There is TB in other wildlife, particularly in the deer population. The fact of the matter is that there is a disease out there affecting food production animals and, frankly, we have to do something about it. We cannot simply keep the status quo.
My Lords, the Minister will be aware of the disquiet, despite what has been said, among agriculturalists and the veterinary profession about the ISG report. My understanding is that very useful work has been done by the Veterinary Laboratories Agency on an oral vaccine for badgers which will either stop infection in badgers or stop infected badgers shedding the organism. Will the Minister bring us up to date with the progress of that vaccine and when it is likely to be in production? If it were to be so, the whole issue of culling badgers and control of cattle would largely disappear, because the vaccine would prevent it.
My Lords, I do not want to make a cheap point by saying that 10 years ago we were told that the vaccine was 10 years away, but we are in virtually the same position today. I am visiting the VLA on Monday and will get an update on this.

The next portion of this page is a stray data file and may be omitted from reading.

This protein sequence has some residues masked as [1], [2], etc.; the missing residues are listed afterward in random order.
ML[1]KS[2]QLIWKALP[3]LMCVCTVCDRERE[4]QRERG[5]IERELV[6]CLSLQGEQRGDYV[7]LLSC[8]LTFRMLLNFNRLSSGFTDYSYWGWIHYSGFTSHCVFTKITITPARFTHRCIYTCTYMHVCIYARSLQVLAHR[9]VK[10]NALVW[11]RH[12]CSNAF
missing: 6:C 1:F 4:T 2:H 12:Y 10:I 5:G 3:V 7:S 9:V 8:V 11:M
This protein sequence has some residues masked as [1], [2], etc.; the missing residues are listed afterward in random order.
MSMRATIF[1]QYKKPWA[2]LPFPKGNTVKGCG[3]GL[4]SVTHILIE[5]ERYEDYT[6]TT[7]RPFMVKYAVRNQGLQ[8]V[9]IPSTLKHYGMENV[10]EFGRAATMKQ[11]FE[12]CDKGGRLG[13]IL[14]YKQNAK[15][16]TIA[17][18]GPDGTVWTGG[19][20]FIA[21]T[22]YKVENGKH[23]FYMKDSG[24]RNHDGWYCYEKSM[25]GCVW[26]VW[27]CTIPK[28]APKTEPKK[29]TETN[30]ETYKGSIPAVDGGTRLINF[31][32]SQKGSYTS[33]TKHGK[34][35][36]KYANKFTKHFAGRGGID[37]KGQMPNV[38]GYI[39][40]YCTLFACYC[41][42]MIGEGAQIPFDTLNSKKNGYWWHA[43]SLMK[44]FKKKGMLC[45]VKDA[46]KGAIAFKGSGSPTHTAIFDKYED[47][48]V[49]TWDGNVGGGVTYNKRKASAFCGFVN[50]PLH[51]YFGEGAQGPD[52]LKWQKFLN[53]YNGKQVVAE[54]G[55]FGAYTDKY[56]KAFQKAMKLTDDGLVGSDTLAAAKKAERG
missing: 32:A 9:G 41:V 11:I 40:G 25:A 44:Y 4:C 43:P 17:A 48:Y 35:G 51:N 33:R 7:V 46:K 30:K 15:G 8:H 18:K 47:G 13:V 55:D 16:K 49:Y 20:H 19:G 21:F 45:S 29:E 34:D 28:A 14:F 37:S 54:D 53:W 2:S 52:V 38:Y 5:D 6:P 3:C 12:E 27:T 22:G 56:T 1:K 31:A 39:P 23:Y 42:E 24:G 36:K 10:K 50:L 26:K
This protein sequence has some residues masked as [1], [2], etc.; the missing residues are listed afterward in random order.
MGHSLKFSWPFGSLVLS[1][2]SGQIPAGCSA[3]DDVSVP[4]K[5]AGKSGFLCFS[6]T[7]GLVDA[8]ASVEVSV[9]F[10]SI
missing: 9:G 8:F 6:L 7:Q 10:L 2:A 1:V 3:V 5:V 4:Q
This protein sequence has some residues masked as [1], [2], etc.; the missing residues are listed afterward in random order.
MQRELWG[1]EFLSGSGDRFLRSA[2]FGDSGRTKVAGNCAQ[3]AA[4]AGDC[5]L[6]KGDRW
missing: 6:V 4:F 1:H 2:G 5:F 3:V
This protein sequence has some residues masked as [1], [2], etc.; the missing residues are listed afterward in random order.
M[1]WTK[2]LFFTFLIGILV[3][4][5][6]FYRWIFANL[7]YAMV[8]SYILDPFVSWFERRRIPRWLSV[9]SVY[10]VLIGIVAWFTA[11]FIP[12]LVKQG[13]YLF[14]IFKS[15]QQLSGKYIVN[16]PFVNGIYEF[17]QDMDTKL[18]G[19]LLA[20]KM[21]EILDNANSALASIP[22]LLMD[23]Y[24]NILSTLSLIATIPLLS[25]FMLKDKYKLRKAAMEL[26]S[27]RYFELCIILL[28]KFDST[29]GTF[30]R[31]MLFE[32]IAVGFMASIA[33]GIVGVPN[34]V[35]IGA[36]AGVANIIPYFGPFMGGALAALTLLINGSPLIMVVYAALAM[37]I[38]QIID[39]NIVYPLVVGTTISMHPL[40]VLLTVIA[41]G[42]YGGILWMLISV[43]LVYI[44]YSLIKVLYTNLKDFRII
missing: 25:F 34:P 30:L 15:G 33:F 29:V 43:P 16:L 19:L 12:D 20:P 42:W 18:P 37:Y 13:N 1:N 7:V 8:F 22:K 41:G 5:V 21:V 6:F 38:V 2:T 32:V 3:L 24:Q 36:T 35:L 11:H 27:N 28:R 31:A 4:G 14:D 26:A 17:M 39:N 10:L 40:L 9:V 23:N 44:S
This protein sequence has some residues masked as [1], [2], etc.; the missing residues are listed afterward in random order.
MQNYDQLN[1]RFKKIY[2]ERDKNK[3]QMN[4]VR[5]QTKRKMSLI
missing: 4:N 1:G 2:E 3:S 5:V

We have invested quite a bit in vaccination; in fact, between 1998 and 2008, we will have invested more than £17 million, which is quite a lot. Within one to five years, we have got identification of candidate vaccines and different tests, but we are still more than five years away from a vaccine—and if we had a vaccine for badgers, we would still have to deliver it, which is a bit of a problem with badgers.
A vaccine for cattle could have a perverse effect on trade, so we have to be very careful. It could be a solution but it may not be the best solution. However, we are spending millions of pounds on it, as was promised following the report from the noble Lord, Lord Krebs, because it was part and parcel of the whole thing. The report was not just about culling; it was about cattle movement, biodiversity and looking for a vaccine.